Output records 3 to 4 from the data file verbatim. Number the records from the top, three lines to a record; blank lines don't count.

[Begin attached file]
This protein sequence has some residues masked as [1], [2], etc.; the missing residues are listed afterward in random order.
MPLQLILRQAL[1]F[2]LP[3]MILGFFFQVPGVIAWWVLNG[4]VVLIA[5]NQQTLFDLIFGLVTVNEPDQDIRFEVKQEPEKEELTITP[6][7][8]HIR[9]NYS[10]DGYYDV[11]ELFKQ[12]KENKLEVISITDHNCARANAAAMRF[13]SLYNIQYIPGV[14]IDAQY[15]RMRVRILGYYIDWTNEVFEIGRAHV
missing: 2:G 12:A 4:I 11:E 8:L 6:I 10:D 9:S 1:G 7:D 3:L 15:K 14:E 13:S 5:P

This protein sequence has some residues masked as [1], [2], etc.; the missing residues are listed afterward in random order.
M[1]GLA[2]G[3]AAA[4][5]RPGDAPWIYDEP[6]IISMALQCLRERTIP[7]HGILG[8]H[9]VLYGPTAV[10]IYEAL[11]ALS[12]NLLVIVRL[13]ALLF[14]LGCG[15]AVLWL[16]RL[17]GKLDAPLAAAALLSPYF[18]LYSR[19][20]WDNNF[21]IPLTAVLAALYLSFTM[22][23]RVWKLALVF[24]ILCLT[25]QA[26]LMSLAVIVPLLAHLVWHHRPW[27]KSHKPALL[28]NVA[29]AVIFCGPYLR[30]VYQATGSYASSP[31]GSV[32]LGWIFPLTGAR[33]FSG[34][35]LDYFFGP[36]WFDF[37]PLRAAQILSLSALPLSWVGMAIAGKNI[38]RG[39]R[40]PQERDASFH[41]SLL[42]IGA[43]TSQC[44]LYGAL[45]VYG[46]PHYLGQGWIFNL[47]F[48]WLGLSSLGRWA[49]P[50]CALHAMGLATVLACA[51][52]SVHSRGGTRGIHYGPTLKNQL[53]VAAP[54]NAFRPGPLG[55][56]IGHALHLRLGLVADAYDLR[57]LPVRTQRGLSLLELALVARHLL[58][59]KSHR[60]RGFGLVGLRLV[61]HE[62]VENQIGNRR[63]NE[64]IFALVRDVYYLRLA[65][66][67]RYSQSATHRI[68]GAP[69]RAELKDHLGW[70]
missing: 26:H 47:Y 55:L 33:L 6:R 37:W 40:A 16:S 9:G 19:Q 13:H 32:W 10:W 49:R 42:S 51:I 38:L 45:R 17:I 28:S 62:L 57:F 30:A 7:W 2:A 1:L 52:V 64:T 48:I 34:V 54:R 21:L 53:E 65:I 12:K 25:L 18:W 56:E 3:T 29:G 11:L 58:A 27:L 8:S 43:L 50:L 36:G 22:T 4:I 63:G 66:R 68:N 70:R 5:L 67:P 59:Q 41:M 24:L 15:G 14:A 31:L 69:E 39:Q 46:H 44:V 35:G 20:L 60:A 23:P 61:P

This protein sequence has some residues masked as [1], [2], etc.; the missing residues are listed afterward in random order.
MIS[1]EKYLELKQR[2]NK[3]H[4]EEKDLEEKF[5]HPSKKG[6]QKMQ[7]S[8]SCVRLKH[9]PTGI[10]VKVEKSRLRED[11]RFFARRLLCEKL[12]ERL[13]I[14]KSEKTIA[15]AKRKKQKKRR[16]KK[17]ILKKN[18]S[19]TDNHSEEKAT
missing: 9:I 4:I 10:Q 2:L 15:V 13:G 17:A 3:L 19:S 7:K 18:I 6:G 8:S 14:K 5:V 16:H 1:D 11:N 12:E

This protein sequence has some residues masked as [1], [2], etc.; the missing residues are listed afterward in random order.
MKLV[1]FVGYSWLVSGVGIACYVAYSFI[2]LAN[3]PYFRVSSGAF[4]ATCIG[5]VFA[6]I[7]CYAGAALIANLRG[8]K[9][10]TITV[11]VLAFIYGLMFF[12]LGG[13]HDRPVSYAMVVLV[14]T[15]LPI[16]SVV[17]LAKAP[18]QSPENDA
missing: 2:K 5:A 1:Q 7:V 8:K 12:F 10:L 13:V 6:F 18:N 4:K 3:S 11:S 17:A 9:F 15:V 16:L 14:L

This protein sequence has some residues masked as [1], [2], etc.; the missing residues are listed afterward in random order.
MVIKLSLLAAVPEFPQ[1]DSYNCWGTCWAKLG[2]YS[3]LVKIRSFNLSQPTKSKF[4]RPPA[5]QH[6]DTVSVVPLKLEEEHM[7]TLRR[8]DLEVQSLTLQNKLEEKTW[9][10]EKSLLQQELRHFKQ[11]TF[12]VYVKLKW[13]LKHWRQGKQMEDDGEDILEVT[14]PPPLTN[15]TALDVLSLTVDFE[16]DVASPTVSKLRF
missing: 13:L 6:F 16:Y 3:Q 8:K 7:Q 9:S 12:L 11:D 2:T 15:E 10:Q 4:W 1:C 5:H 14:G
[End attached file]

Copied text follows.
This protein sequence has some residues masked as [1], [2], etc.; the missing residues are listed afterward in random order.
MIS[1]EKYLELKQR[2]NK[3]H[4]EEKDLEEKF[5]HPSKKG[6]QKMQ[7]S[8]SCVRLKH[9]PTGI[10]VKVEKSRLRED[11]RFFARRLLCEKL[12]ERL[13]I[14]KSEKTIA[15]AKRKKQKKRR[16]KK[17]ILKKN[18]S[19]TDNHSEEKAT
missing: 9:I 4:I 10:Q 2:L 15:V 13:G 17:A 3:L 19:S 7:K 18:I 6:G 8:S 14:K 5:V 16:H 1:D 11:N 12:E

This protein sequence has some residues masked as [1], [2], etc.; the missing residues are listed afterward in random order.
MKLV[1]FVGYSWLVSGVGIACYVAYSFI[2]LAN[3]PYFRVSSGAF[4]ATCIG[5]VFA[6]I[7]CYAGAALIANLRG[8]K[9][10]TITV[11]VLAFIYGLMFF[12]LGG[13]HDRPVSYAMVVLV[14]T[15]LPI[16]SVV[17]LAKAP[18]QSPENDA
missing: 2:K 5:A 1:Q 7:V 8:K 12:F 10:L 13:V 6:F 18:N 4:K 3:S 11:S 17:A 9:F 15:V 16:L 14:L